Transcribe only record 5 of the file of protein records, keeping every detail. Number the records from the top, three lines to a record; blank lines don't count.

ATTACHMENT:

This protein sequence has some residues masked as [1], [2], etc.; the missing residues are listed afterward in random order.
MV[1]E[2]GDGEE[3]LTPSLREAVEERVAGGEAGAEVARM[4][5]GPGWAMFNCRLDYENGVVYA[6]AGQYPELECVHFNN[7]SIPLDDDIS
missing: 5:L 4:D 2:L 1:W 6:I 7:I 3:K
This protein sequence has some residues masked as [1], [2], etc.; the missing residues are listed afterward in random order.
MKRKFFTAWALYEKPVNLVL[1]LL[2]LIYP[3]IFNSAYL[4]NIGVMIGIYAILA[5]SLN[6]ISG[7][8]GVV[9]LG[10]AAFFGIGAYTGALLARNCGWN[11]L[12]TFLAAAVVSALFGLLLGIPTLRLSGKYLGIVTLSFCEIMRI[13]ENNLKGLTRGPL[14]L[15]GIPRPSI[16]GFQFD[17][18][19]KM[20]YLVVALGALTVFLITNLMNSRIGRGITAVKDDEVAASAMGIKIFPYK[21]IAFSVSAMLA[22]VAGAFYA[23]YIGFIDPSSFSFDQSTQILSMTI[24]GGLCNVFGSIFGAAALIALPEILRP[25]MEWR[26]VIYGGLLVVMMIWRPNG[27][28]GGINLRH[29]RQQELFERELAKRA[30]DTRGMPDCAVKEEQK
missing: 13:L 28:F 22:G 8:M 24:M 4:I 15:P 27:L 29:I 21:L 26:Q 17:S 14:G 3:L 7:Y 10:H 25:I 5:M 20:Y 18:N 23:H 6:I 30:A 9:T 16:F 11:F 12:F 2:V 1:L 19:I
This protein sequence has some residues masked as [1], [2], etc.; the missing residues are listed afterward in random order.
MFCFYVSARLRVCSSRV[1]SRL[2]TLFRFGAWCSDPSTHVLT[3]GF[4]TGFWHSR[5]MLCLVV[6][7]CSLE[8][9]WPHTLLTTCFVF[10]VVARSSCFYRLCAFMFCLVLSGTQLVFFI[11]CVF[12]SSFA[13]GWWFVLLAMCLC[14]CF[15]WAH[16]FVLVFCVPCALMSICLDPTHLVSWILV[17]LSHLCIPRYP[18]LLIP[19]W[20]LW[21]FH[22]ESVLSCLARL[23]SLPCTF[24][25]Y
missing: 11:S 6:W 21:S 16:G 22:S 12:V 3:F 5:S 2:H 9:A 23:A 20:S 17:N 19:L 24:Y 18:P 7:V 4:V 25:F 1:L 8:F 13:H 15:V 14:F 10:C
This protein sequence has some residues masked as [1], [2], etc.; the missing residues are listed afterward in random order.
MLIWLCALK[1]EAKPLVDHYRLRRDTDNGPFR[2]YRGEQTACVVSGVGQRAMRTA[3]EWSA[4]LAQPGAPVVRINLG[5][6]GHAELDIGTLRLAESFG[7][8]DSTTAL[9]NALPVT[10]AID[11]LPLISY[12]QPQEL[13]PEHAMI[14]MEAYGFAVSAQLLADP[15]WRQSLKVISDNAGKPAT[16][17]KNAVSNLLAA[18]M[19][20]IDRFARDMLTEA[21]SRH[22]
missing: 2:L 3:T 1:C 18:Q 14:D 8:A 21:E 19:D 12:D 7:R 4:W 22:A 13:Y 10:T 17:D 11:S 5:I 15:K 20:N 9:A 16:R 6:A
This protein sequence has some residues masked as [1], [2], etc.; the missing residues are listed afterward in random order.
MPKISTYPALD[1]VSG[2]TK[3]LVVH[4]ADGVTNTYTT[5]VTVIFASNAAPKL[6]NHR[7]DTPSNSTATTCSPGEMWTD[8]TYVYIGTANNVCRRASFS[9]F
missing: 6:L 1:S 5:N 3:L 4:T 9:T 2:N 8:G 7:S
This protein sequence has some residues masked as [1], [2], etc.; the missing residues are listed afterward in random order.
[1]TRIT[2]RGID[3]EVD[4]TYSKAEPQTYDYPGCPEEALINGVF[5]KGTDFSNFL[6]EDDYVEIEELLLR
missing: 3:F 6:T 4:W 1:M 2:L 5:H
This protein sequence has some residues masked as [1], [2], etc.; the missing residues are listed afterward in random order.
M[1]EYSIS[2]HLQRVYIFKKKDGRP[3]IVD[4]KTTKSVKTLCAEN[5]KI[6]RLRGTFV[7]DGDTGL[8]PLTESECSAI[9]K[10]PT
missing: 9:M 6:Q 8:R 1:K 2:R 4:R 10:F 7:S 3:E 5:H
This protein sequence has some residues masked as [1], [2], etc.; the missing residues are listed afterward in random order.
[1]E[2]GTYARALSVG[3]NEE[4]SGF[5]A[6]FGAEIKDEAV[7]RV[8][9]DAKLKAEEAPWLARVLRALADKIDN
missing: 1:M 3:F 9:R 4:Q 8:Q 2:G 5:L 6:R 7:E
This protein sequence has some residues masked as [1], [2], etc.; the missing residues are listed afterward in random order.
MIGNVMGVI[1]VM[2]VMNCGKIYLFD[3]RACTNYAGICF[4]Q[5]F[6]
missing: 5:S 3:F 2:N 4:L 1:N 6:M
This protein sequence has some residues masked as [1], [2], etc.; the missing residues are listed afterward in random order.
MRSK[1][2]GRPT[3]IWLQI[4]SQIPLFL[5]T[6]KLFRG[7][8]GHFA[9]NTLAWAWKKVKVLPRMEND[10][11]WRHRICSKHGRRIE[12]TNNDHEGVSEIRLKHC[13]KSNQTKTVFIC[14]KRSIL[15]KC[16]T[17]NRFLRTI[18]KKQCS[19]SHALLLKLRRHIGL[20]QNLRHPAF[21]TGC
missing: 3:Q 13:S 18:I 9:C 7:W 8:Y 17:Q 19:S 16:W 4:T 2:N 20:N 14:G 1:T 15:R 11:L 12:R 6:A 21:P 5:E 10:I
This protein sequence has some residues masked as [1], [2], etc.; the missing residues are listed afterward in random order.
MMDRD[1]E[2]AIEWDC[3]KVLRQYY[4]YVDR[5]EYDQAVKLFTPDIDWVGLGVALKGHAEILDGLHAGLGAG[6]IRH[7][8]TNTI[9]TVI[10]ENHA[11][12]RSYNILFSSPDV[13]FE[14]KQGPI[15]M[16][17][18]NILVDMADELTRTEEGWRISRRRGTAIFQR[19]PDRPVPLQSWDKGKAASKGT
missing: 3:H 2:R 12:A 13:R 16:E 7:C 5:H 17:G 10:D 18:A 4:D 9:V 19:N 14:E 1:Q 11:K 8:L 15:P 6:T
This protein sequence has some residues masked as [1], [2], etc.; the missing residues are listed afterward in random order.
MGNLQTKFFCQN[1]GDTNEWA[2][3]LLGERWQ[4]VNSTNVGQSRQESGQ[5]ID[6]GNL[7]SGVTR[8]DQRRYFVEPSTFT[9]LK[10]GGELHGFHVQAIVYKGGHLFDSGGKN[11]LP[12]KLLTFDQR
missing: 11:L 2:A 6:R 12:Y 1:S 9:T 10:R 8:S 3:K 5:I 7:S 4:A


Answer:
This protein sequence has some residues masked as [1], [2], etc.; the missing residues are listed afterward in random order.
MPKISTYPALD[1]VSG[2]TK[3]LVVH[4]ADGVTNTYTT[5]VTVIFASNAAPKL[6]NHR[7]DTPSNSTATTCSPGEMWTD[8]TYVYIGTANNVCRRASFS[9]F
missing: 6:L 1:S 5:N 3:L 4:T 9:T 2:N 8:G 7:S